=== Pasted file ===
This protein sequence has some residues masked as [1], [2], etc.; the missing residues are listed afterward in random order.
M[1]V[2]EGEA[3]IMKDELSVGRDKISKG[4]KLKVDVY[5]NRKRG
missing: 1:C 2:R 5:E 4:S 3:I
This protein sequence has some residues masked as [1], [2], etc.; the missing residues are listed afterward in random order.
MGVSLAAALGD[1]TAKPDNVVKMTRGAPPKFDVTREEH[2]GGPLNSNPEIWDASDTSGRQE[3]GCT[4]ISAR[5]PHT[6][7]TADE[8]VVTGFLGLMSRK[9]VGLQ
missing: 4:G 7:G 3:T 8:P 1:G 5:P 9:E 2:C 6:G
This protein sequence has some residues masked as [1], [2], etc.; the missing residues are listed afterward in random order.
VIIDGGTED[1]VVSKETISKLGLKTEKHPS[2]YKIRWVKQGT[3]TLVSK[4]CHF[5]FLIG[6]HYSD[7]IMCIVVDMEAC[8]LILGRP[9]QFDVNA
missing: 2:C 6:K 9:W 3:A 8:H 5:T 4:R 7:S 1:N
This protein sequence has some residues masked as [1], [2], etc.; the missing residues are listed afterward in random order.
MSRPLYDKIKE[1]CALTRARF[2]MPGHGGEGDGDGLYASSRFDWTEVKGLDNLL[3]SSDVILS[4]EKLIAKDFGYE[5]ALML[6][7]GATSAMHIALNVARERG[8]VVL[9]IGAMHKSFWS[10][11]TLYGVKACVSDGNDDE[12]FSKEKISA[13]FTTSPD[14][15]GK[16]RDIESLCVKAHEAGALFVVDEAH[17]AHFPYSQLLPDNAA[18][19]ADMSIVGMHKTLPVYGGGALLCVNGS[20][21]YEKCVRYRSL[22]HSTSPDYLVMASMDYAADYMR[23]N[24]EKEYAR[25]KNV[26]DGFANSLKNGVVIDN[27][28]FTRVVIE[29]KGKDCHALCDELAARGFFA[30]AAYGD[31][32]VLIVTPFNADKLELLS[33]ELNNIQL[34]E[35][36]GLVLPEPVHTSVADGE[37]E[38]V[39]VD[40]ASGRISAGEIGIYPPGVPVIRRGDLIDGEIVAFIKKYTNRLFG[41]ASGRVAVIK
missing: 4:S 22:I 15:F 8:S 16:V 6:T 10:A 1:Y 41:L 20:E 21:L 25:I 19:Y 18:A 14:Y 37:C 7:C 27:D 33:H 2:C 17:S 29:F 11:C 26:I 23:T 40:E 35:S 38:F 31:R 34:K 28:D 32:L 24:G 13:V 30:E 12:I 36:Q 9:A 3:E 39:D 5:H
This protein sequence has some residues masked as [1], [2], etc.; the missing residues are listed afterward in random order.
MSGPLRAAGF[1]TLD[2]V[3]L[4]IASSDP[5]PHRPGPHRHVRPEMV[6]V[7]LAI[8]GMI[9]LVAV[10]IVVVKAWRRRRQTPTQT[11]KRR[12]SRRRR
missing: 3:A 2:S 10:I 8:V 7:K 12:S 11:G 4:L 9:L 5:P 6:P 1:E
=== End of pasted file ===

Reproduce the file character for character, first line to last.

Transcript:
This protein sequence has some residues masked as [1], [2], etc.; the missing residues are listed afterward in random order.
M[1]V[2]EGEA[3]IMKDELSVGRDKISKG[4]KLKVDVY[5]NRKRG
missing: 1:C 2:R 5:E 4:S 3:I
This protein sequence has some residues masked as [1], [2], etc.; the missing residues are listed afterward in random order.
MGVSLAAALGD[1]TAKPDNVVKMTRGAPPKFDVTREEH[2]GGPLNSNPEIWDASDTSGRQE[3]GCT[4]ISAR[5]PHT[6][7]TADE[8]VVTGFLGLMSRK[9]VGLQ
missing: 4:G 7:G 3:T 8:P 1:G 5:P 9:E 2:C 6:G
This protein sequence has some residues masked as [1], [2], etc.; the missing residues are listed afterward in random order.
VIIDGGTED[1]VVSKETISKLGLKTEKHPS[2]YKIRWVKQGT[3]TLVSK[4]CHF[5]FLIG[6]HYSD[7]IMCIVVDMEAC[8]LILGRP[9]QFDVNA
missing: 2:C 6:K 9:W 3:A 8:H 5:T 4:R 7:S 1:N
This protein sequence has some residues masked as [1], [2], etc.; the missing residues are listed afterward in random order.
MSRPLYDKIKE[1]CALTRARF[2]MPGHGGEGDGDGLYASSRFDWTEVKGLDNLL[3]SSDVILS[4]EKLIAKDFGYE[5]ALML[6][7]GATSAMHIALNVARERG[8]VVL[9]IGAMHKSFWS[10][11]TLYGVKACVSDGNDDE[12]FSKEKISA[13]FTTSPD[14][15]GK[16]RDIESLCVKAHEAGALFVVDEAH[17]AHFPYSQLLPDNAA[18][19]ADMSIVGMHKTLPVYGGGALLCVNGS[20][21]YEKCVRYRSL[22]HSTSPDYLVMASMDYAADYMR[23]N[24]EKEYAR[25]KNV[26]DGFANSLKNGVVIDN[27][28]FTRVVIE[29]KGKDCHALCDELAARGFFA[30]AAYGD[31][32]VLIVTPFNADKLELLS[33]ELNNIQL[34]E[35][36]GLVLPEPVHTSVADGE[37]E[38]V[39]VD[40]ASGRISAGEIGIYPPGVPVIRRGDLIDGEIVAFIKKYTNRLFG[41]ASGRVAVIK
missing: 4:S 22:I 15:F 8:S 16:V 6:T 10:A 1:Y 41:L 20:E 21:L 25:I 19:Y 18:A 14:Y 37:C 7:C 27:D 33:H 2:C 17:S 29:F 11:C 26:I 23:T 40:E 35:S 38:F 31:R 34:K 28:D 32:L 24:G 13:V 30:E 12:I 36:Q 9:A 3:E 39:D 5:H
This protein sequence has some residues masked as [1], [2], etc.; the missing residues are listed afterward in random order.
MSGPLRAAGF[1]TLD[2]V[3]L[4]IASSDP[5]PHRPGPHRHVRPEMV[6]V[7]LAI[8]GMI[9]LVAV[10]IVVVKAWRRRRQTPTQT[11]KRR[12]SRRRR
missing: 3:A 2:S 10:I 8:V 7:K 12:S 11:G 4:L 9:L 5:P 6:P 1:E